We know that even if all the earth’s land could be converted into plant species for the production of plastics, it would not be enough to replace 360 million tons per year of fossil polymers.
Therefore it is natural to imagine that the ideal plastic material will have to exploit other available resources, such as Air (with the gases and humidity it contains), the Sun Energy (its light spectrum), wastes of the “system ”(everything that results form an engineered or natural system).
Certainly at the basis of this idea there is always, and we cannot forget it, the production yield (the relationship between the quantity of raw materials introduced into the production process and the quantity of monomer produced).
The fossil polymers have already reached levels of over 90%, while for current biopolymers it is around 40%.
However, without taking this element into consideration (in the end it is a matter of a learning curve typical of any system) the rest of the movie shows a bright future for PHAs polymers and blends.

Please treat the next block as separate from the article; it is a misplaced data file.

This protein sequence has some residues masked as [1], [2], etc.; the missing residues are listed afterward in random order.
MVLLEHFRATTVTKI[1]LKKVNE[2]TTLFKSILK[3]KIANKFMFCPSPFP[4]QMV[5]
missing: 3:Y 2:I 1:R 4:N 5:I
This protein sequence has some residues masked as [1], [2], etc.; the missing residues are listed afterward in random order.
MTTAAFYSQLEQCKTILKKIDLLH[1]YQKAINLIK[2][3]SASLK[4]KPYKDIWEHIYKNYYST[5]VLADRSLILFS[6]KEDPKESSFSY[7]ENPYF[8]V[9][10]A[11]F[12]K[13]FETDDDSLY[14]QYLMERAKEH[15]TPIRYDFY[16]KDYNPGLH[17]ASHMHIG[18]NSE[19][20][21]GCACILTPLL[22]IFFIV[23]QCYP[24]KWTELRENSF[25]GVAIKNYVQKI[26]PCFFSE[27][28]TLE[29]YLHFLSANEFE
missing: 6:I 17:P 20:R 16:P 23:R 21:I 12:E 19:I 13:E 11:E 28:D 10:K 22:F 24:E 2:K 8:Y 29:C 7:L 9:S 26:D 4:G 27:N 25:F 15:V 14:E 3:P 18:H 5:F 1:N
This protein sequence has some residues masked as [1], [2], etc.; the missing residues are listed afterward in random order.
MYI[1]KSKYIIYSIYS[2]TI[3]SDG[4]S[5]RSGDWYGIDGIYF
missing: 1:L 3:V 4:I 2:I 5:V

At this point it is legitimate to ask: what are the sectors of interest for these new Bio materials?
Which are those segments driving the research to find a solution capable of replacing the most consumed standard polymers in the sector?
If we consider the current global production capacity of Bioplastics, shown in the graph below – year 2019 – we can see that even for these new materials there are two driving segments: packaging and textiles. Furthermore, they are constantly growing.
If we add up the three reference segments (rigid, flexible packaging and textile), it easy to see that also here, as happens for the fossil polymers, these 3 segments represent 50% of total consumption.
It is therefore quite clear that most of the research and development investments will be supported and absorbed by these sectors.
If we go back to the consumption graphs of fossil products, those previously seen (see part two), we now know that the predominant materials in these segments are: PET, PE and PP.
Therefore, the new ideal Bio material must have characteristics very similar to those expressed by these materials, with in addition the environmental “function”: recyclabily and biodegradability.